R&D status September 2014: DNDi Leishmaniasis programme

[September 2014]

Leishmaniasis is transmitted by the bite of a sandfly. It is a complex disease with over a million new cases occurring every year and 350 million people living at risk worldwide in 98 countries. The disease presents several different forms, the most common of which are visceral leishmaniasis (VL), which is fatal without treatment, and cutaneous leishmaniasis (CL).

India, Bangladesh, Brazil, Ethiopia, South Sudan and Sudan account for 90% of all reported cases of VL. Existing treatments are either difficult to administer, toxic, or costly. Drug resistance is also an increasing problem. The WHO Roadmap (2012) has set the objective to eliminate VL from the Indian subcontinent by 2020. To contribute to the control and the elimination of the disease, DNDi’s leishmaniasis programme is working to develop new treatments by combining existing drugs and/or shortening their treatment duration, while also developing new chemical entities (NCEs).

The current leishmaniasis portfolio includes:


Two projects in the research phase

  • A programme is ongoing to identify nitroimidazole backups in case VL-2098 (see projects in pre-clinical development) does not successfully complete pre-clinical testing. Over 200 analogues have been prepared so far. Two backup compounds originating from two different core structures have now been selected and are being further profiled for in vivo efficacy and safety.
  • A programme to identify oxaborole backups called Oxaleish identified oxaborole 2035804 as potential optimized lead. Further profiling is ongoing before moving into a pre-clinical programme. A number of backup compounds with similar oral efficacy have also been developed so that if the primary candidate (Oxa 2035804) fails in the safety assessment, the backup can be pursued.



Four projects in the translation phase

  • In 2013, VL-2098 was identified among the nitroimidazoles as a very potent and safe molecule. Reproductive toxicology studies were completed with positive results. Following the completion of toxicology/safety packages as well as chemistry and manufacturing controls (CMC), VL-2098 is expected to enter into Phase I in 2015.
  • The CpG-D35 project for CL, recently  entering DNDi’s portfolio, aims at producing an immunomodulator to stimulate the innate immune system to fight the parasitic infection as an adjunct to drug therapy.
  • A Phase II proof-of-concept (PoC) study (22 patients) for VL with the NCE fexinidazole started late 2014 in Sudan



Four projects in the development phase:

  • A Phase III study of treatments for HIV/VL co-infection (132 patients), testing the combination treatment, AmBisome® and miltefosine, and monotherapy with AmBisome® at a higher dose than current practice, is being initiated in 2014 at two sites in Ethiopia
  • A Phase III study (sponsored by the Brazilian Ministry of Health) with new VL treatments based on combination therapies[1] for the treatment of VL patients in Brazil) started in 2011 at five sites and recruited 380 patients. The national guidelines for VL were revised in 2013 based on the interim safety data for AmBisome® in the trial. Glucantime® remains the first-line treatment, while Ambisome® replaced Amphotericin B deoxycholate as second-line treatment.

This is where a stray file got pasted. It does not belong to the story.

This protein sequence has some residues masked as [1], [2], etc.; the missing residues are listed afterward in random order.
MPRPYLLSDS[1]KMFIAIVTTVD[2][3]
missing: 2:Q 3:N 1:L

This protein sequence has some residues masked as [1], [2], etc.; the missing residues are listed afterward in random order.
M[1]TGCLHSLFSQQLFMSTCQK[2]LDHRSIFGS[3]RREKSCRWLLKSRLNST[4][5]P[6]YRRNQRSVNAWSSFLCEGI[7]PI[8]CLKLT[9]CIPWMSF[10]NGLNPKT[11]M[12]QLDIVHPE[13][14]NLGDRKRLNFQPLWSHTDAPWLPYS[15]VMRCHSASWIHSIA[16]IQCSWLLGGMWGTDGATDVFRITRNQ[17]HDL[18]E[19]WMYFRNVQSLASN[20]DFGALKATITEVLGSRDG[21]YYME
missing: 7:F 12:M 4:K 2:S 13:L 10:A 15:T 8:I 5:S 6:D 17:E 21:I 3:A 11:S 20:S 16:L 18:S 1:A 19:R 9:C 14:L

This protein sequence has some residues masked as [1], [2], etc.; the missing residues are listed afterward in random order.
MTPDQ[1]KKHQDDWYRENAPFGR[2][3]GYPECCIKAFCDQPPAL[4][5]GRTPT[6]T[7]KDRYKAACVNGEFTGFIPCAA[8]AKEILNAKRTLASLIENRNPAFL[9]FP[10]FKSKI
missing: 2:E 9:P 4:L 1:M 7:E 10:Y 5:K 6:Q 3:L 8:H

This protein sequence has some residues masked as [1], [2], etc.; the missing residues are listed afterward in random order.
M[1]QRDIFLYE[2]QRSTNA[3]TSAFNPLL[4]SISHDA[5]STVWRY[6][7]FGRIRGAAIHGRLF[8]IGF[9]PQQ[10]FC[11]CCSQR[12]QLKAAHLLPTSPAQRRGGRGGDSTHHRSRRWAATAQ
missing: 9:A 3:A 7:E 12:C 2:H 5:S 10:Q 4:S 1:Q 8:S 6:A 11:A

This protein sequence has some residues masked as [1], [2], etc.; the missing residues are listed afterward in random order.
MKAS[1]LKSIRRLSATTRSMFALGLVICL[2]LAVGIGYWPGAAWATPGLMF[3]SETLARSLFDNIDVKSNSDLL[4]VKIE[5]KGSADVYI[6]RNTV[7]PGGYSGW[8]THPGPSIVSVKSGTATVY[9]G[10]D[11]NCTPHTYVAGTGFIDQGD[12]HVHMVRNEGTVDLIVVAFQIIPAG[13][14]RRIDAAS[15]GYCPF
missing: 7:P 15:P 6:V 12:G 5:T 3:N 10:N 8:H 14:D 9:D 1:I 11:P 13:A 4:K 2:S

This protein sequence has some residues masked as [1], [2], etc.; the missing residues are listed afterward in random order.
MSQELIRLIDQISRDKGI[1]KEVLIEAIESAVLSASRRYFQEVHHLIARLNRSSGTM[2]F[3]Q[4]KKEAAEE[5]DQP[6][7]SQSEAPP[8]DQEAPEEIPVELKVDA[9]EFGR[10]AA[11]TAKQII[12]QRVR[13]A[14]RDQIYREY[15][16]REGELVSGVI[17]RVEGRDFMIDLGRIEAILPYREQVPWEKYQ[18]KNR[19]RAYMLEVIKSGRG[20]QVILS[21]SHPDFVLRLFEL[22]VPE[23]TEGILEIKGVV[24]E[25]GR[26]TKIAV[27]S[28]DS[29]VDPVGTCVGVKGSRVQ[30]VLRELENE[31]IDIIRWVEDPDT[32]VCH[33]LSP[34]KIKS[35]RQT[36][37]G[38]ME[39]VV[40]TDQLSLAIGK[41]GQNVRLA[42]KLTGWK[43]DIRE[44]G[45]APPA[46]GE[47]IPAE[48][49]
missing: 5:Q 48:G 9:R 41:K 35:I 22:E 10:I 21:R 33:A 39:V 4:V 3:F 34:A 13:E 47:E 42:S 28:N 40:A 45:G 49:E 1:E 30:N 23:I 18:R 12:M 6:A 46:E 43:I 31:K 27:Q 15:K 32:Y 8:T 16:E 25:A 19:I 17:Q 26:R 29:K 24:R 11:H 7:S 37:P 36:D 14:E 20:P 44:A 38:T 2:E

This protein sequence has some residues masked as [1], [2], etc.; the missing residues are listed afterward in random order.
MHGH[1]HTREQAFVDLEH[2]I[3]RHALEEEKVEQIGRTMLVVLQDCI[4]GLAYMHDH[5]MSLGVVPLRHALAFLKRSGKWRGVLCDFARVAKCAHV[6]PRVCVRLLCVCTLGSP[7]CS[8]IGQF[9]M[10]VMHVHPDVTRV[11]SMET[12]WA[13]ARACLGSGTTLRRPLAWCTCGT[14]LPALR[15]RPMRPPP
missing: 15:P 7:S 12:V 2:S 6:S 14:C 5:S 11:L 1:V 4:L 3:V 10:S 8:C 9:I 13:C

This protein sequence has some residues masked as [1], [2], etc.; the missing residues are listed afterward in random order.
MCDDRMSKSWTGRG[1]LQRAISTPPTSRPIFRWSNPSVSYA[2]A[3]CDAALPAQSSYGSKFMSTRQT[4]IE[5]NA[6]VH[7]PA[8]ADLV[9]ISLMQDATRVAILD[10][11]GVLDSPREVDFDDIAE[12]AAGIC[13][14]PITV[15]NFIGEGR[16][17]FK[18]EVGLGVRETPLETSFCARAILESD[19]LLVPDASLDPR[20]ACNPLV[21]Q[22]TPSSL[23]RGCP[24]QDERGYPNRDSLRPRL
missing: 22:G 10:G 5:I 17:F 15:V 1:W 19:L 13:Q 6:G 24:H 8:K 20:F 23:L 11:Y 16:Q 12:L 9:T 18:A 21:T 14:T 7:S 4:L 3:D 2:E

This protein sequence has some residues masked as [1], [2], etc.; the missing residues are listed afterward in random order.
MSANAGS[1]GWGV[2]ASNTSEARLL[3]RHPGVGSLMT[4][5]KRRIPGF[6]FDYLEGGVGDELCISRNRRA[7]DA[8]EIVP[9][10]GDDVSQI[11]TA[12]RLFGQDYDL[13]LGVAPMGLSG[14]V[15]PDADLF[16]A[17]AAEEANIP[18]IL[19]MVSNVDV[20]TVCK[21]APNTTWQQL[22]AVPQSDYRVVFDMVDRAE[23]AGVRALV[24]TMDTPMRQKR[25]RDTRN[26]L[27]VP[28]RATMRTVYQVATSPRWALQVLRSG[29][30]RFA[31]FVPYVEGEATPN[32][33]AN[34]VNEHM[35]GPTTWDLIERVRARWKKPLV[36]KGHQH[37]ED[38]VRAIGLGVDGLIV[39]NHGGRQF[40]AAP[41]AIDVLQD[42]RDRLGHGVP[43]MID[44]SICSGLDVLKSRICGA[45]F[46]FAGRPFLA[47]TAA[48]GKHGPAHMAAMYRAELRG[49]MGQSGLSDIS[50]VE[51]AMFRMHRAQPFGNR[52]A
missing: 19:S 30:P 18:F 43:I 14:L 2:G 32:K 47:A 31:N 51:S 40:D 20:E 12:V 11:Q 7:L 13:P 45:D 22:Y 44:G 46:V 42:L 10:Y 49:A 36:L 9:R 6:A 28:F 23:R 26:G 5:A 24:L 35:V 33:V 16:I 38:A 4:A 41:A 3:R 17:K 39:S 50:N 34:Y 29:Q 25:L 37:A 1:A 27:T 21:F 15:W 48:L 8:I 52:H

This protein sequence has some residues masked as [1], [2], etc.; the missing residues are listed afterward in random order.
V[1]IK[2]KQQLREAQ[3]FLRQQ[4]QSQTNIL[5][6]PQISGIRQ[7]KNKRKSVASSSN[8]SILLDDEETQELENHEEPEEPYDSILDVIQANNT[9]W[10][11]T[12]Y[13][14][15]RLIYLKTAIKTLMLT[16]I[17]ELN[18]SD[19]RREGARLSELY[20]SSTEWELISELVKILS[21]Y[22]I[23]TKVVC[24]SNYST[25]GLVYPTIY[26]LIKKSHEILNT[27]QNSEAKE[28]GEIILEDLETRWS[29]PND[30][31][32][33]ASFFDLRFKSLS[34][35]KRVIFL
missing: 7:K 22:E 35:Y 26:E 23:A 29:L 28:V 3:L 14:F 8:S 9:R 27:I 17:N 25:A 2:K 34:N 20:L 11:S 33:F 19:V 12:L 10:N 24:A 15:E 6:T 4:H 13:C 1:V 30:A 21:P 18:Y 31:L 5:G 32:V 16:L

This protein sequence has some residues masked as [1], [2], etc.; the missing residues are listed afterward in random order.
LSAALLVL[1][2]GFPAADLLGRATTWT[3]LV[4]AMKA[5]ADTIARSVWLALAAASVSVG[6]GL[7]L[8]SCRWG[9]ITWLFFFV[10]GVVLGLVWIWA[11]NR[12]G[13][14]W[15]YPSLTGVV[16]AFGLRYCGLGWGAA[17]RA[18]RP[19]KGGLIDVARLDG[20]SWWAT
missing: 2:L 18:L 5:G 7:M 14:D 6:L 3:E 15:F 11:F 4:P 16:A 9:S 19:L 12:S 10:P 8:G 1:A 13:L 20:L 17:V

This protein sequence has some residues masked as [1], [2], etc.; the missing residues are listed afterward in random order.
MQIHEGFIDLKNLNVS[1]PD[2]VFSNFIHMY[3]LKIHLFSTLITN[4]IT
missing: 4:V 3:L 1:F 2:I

• A Phase III/IV study was completed in 2013 with new VL treatments based on combination therapies (miltefosine-paromomycin, AmBisome®-miltefosine, AmBisome®-paromomycin, single dose AmBisome®) in Bangladesh. 602 patients were recruited in four sites. Results will be available later in this year.
  • A project on generic AmBisome® that aims to make a quality-assured generic Ambisome® available will start in 2014.



Implementation and access to treatments:

  • DNDi also continues to support the implementation of SSG&PM, a new VL treatment for Africa delivered in 2010 by DNDi and the Leishmaniasis East Africa Platform (LEAP). Whereas this new combination was recommended as first-line therapy for VL patients in East Africa by the WHO Expert Committee on the Control of Leishmaniases in 2010 and by the most affected countries, efforts are still required to ensure registration, notably of paromomycin, and treatment availability to VL patients in the region. In Asia, DNDi and partners, working closely with the Indian government, have provided data to support policy change expressed in the revised national kala-azar elimination roadmap, which recommends the use of AmBisome® single infusion and paromomycin/miltefosine combination as appropriate in low endemic districts.


By 2018, DNDi aims to deliver from its leishmaniasis-specific portfolio:

  • An oral, safe, effective, low-cost and short-course treatment
  • A new treatment for post-Kala azar dermal leishmaniasis (PKDL) that is shorter course and better tolerated than current options
  • Treatment options for HIV/VL co-infected patients
  • A safe, effective, and shorter-course treatment for CL

For more information on the partners and donors involved in DNDi Leishmaniasis programme, please click on each hyperlink that will refer you to each project.


 [1] Amphotericin B deoxycholate, AmBisome®, and AmBisome® combined with Glucantime®, as compared to the first-line treatment, Glucantime®